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Enchanting Chiang Mai, Thailand

Hmong village waterfall garden near Chiang Mai.
Hmong village waterfall garden near Chiang Mai.

The Thai rainy season greeted me in the form of monks in flowing orange robes holding little umbrellas. Their smiles beamed at me through the thick mist as I sauntered through the old section of Chiang Mai, trying unsuccessfully to avoid becoming wet and lost.

No matter the weather conditions, northern Thailand has much to offer. You can take part in a cultural experience with local villagers, be introduced to the mysteries of Thai cooking, even wash an elephant recuperating from abuse. While Bangkok assaults the senses and tends to overwhelm, Chiang Mai intoxicates with its natural and cultural beauty and dizzying selection of activities.

A quick flight or overnight train from Bangkok can transport you to the enchanting environment of Chiang Mai. A visit to the city and its surrounding hills often turns into a more memorable and beloved experience than a visit to Bangkok for first time visitors to Asia. More relaxed and attractive than Bangkok, Chiang Mai is Thailand’s second-largest city.

Once you arrive, the hotels are counting on you to choose from a plethora of available activities. Take a cooking class, visit an elephant refuge, go river rafting, take a massage class, attend a handicraft workshop, or join a trek lasting from one to three days. On the treks, you’ll generally have the opportunity to meet local village people. Know the customs well enough so you don’t inadvertently offend your hosts. (Some tribes, for instance, do not like to be photographed.) Your tour guide should advise you of such customs.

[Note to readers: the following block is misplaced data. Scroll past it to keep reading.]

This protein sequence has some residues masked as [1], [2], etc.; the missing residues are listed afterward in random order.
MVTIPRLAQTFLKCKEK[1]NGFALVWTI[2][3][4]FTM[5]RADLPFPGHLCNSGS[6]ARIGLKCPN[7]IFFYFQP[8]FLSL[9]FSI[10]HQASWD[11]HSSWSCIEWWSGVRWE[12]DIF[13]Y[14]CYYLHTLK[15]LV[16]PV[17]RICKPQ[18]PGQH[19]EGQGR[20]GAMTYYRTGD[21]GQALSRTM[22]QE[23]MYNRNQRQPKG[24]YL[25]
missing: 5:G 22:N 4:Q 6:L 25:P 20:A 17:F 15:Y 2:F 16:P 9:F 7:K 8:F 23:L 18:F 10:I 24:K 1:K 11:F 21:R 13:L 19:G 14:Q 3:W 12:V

I visited a Hmong village along a hillside and waterfall. The Hmong are a nomadic tribe of farmers that settled in the area. They make a variety of colorfully designed handcrafted items, including sarongs, handbags and a variety of clothing. I wandered their village admiring their brightly colored fabrics and handicrafts and relaxed by a waterfall overlooking a beautifully landscaped garden.

Near the Hmong village, the Wat Doi Suthep temple offers a magnificent view overlooking Chiang Mai. Locals consider this a sacred site. View impressive pagodas, statues and shrines here, including one of a white elephant. Several young monks, some the age of grade school kids, sloshed around the temple barefoot on the rainy day I was there.

The following day, I took a trip to the Elephant Nature Park, an hour north of Chiang Mai. ENP and the Baanchang Elephant Park are worthwhile day trips for those with an affection and curiosity about these creatures that are so important to the Thai people. Both Elephant Nature Park and Baanchang Nature Park rescue elephants from unsuitable conditions and are worthy of a day trip. Be judicious and steer clear of elephant shows in Thailand that exploit elephants.

Chiang Mai is an excellent city for walking. The old town is an ideal area to explore on foot, and you should set aside time to explore it. My hotel was just a few blocks from Thapae Gate, the entrance to old town with its plethora of temples. Wat Chiang Man, Wat Pan Tao and Wat Chedi Luang are three of the most beautiful and noteworthy temples in the old town area. The latter is the largest chedi and marks the center of town.